A fraction of patients with a common form of the bleeding disorder hemophilia develop an allergic reaction to the blood-clotting treatment they need to keep them alive. But using gene therapy, University of Florida researchers were able to reverse this reaction and provide long-lasting treatment for the disease in an animal model, according to findings published in the journal EMBO Molecular Medicine.
If successful in humans, gene therapy could not only provide much-needed therapy for patients with hemophilia B, but also spare them from costly and difficult treatment regimens, said Roland Herzog, Ph.D., a professor of pediatrics in the UF College of Medicine and a senior author on the paper.
Patients with hemophilia B don't make Factor IX, a protein that allows the blood to clot, so when a blood vessel is injured, the vessel is not sealed and blood continues to leak out.
"With the current therapy, protein replacement therapy, some patients' immune systems reject it," Herzog said. "There are ways to still treat the patient, but it is much more complicated. If someone has developed an antibody to Factor IX and won't respond to the clotting factor, then doctors can still stop bleeding, but they have to give bypass agents. Those can be quite expensive, sometimes more than $100,000 just to stop the bleeding. There was a need to develop a superior alternative."
Gene therapy techniques for treating hemophilia that were developed at UF are already in human clinical trials at other institutions and have been successful. During gene therapy, a harmless adeno-associated virus ferries a working gene into the body to replace a faulty one. In the case of hemophilia B, when gene therapy is successful, the body starts making its own Factor IX again, eliminating the need for protein replacement therapy, except in certain cases, such as during surgery or after a traumatic injury.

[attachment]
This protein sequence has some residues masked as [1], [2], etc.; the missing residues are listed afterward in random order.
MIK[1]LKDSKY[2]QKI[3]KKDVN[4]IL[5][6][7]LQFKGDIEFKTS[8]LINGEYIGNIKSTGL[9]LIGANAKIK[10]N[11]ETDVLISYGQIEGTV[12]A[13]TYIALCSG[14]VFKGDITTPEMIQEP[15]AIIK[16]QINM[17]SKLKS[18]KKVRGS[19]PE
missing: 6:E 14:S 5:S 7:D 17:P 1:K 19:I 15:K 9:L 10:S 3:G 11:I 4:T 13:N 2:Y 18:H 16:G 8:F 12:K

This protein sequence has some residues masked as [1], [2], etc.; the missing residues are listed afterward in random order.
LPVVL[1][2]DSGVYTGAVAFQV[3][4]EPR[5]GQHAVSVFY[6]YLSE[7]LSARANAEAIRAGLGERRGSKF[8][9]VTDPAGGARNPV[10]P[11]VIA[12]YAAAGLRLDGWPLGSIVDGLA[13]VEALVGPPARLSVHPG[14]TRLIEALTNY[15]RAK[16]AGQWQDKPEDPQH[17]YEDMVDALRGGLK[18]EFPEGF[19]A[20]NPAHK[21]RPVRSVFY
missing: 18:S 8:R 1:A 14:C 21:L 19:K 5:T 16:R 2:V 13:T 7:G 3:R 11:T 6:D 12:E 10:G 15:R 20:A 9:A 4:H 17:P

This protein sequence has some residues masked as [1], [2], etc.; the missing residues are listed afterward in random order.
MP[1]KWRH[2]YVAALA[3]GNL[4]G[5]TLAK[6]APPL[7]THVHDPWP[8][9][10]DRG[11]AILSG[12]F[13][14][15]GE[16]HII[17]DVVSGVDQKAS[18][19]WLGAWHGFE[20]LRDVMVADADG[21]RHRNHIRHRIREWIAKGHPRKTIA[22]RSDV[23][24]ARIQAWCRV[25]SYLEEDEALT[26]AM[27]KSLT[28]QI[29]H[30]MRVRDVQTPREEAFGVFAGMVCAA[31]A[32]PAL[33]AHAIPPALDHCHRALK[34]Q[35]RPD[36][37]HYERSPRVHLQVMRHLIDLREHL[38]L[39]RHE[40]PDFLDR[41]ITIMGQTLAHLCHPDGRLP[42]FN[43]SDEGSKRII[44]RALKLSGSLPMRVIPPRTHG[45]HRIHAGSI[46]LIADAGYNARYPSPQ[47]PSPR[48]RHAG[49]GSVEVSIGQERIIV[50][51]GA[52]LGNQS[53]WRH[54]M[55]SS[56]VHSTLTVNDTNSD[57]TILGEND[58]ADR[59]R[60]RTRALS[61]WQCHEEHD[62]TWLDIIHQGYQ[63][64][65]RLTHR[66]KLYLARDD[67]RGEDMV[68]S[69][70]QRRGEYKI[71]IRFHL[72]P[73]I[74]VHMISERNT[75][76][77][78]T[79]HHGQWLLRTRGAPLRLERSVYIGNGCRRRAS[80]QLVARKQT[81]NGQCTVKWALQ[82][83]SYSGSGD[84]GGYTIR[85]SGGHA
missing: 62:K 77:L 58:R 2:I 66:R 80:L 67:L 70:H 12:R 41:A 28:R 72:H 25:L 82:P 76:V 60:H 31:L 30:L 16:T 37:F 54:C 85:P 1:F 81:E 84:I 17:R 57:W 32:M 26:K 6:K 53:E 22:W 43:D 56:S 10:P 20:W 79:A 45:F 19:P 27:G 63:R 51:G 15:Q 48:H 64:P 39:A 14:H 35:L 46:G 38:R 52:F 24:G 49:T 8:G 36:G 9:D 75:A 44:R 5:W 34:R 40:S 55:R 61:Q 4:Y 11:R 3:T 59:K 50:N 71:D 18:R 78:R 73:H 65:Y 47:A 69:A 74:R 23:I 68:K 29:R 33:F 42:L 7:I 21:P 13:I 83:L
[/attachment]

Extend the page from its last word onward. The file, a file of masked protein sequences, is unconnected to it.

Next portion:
But researchers had not yet shown if gene therapy could work in patients who had developed an immune reaction to Factor IX.
"We worried that we would give gene therapy and once the body began to pump out Factor IX, we wouldn't know if it would cause the same allergic reaction as protein replacement therapy," Herzog said. "We did not observe any of that. It has turned out to be quite safe. Instead, the antibodies just disappeared. Then, we see correction of the bleeding disorder. The liver keeps making Factor IX and secretes it. We can also give Factor IX again and there is still no immune response. It is a long-lasting immune tolerance."
Because patients sometimes need additional treatments with the clotting protein, particularly if they have been in an accident, it's important to know they can receive additional supplementation safely, said lead author David Markusic, Ph.D., a UF research assistant professor of pediatrics.
But researchers are moving forward with caution. Although these initial tests in an animal model were successful, additional studies are needed before human trials because dangerous side effects could occur if the gene therapy worked without curbing the immune response, Herzog said. For example, if the body started making its own Factor IX after gene therapy, but a patient still suffered an immune reaction, it could cause serious kidney damage.
Markusic has received an additional grant from the Bayer Hemophilia Awards Program to dig deeper into this immune reaction and pinpoint what is happening at the immune cell level after gene therapy.
The researchers also aim to test the technique in hemophilia A and other conditions, such as Pompe disease.